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Faunas of Florida: Admiring 8 Animals Unique to the State

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If there’s anything Florida is famous for, it’s the large amount of diverse wildlife that local Floridians must learn to coexist with. From noble panthers and imposing alligators to fierce rattlesnakes, Florida’s faunas are a beauty to behold.

As humans occupy more lands to form settlements, wildlife habitat is reduced, leading some of them literally to people’s doorsteps. Although they are wild, it’s important to know them for your safety and harmonious coexistence. Here are eight of the local wildlife that you should know more about:

Brown Recluse Spider 

It has many other names–the Fiddleback Spider, Brown Fiddle, and the Violin Spider. Whatever you call it, the Brown Recluse Spider is known to be one of the most dangerous arachnids in Florida. Despite its small size, this spider’s venom is potent enough to bring anyone to the hospital. Encountering one is rare, but knowing what it looks like helps you avoid a painful bite.

The Brown Recluse Spider’s name comes from its tendency to play dead and hide in dark corners like the damp pile of leaves or crumpled clothing left untouched for too long. These spiders only have six eyes instead of the usual eight-eyed pattern. They also have a dark violin-shaped pattern on their flat head. Like wolf spiders, they’re also less hairy.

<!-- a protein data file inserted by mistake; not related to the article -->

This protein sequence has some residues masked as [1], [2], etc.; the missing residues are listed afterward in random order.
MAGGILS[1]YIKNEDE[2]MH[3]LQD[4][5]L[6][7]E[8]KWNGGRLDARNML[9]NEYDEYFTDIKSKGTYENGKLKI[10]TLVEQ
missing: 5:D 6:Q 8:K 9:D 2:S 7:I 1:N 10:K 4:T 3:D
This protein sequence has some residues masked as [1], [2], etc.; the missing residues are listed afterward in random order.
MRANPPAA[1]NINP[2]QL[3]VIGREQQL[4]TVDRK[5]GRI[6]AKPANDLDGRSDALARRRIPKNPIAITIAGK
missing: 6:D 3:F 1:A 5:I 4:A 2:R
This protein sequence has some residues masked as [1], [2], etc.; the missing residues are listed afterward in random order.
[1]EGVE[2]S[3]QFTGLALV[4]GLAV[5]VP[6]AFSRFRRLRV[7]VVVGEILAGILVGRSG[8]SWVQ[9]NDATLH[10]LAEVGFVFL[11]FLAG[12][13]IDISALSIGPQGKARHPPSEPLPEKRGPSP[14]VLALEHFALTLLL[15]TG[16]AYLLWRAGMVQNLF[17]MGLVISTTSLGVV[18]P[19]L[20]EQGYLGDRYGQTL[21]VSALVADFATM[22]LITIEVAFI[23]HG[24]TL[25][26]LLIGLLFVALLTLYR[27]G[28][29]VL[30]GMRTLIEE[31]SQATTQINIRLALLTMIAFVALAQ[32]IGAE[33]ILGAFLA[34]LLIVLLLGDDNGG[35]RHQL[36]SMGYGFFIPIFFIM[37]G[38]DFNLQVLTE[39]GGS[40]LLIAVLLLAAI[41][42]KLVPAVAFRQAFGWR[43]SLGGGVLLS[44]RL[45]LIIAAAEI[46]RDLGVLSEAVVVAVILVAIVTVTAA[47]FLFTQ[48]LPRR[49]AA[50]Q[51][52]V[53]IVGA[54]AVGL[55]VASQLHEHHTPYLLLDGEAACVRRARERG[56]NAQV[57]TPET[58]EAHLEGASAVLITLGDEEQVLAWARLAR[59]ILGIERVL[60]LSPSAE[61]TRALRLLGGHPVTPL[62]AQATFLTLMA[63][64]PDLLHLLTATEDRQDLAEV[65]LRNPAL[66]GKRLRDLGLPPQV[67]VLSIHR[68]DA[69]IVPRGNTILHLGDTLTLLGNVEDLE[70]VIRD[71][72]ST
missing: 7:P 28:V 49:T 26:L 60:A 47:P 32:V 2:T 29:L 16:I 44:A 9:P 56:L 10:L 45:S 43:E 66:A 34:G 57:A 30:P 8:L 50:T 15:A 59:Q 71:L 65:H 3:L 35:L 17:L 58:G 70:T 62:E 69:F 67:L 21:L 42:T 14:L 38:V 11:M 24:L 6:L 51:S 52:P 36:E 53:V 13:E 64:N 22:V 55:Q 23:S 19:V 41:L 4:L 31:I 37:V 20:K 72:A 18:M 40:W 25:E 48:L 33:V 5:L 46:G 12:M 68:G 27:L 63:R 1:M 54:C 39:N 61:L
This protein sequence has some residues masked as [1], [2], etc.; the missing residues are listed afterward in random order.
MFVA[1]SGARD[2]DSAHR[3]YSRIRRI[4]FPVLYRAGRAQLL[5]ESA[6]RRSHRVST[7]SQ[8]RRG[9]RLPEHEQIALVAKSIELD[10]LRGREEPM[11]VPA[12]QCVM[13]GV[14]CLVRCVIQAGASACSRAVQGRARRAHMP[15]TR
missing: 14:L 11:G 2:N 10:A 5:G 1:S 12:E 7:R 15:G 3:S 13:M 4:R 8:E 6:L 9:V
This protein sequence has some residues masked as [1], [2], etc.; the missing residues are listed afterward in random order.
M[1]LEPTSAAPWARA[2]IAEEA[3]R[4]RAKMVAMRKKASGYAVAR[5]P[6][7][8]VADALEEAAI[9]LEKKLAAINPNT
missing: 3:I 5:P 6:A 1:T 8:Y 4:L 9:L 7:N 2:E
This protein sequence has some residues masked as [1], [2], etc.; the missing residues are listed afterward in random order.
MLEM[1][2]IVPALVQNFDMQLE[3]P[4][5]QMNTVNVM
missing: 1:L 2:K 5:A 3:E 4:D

Miami Blue Butterfly

If you spot a butterfly with attractive, bright-blue colored backs and gray undersides, with wings painted with four black spots and white bands, that’s most likely the beautiful Miami Blue Butterfly.

These butterflies usually feed on flora like blackbeads, gray nicker-beans, and balloon vines. Although they thrive in places like tropical hardwood hammocks and tropical pine rocklands, they’re an endangered species threatened by habitat loss and the invasion of non-endemic species of ants and iguanas.

Florida Panther

The Sunshine State animal can be distinguished through its white bellies and black linings on the tips of its tails, ears, and nose. These long-tailed cats can vary in their hues. They thrive in habitats with warm climates like upland forests and wetlands like the Florida Everglades. They usually hunt hogs, white-tailed deer, and occasionally, even alligators.

Since 1973, this species has been considered an endangered species and has been threatened by habitat loss, hunting, and human disturbances like vehicle collisions. In the 2010s, there were only an estimate of more than 200 Florida panthers in the wild.

West Indian Manatee

West Indian Manatees are an aquatic mammal species included in the Sirenia order. Though they have grey, seal-shaped bodies with rounded flippers and wrinkled faces with whiskers similar to a bear’s, Manatees have been frequently mistaken for mermaids long ago. 

These seal-like creatures live in shallow waters like estuaries, canals, salt-water bays, and slow-flowing rivers full of seagrass beds and vegetation. 

Although considered herbivores, they do sometimes consume invertebrates and small fish while eating vegetation. Through the Marine Protection Act of 1972, the Florida Manatee Sanctuary Act of 1978, and the Endangered Species Act of 1973, the West Indian Manatee is a protected animal under US Federal Law. 

Florida Black Bear 

A subspecies of the American Black Bear, the Florida Black Bear is Florida’s only bear species. They’re omnivorous and can be spotted roaming around forest lands, which remain untouched by humans. Sometimes, they also thrive in swamps, scrub oaks, or flatwoods.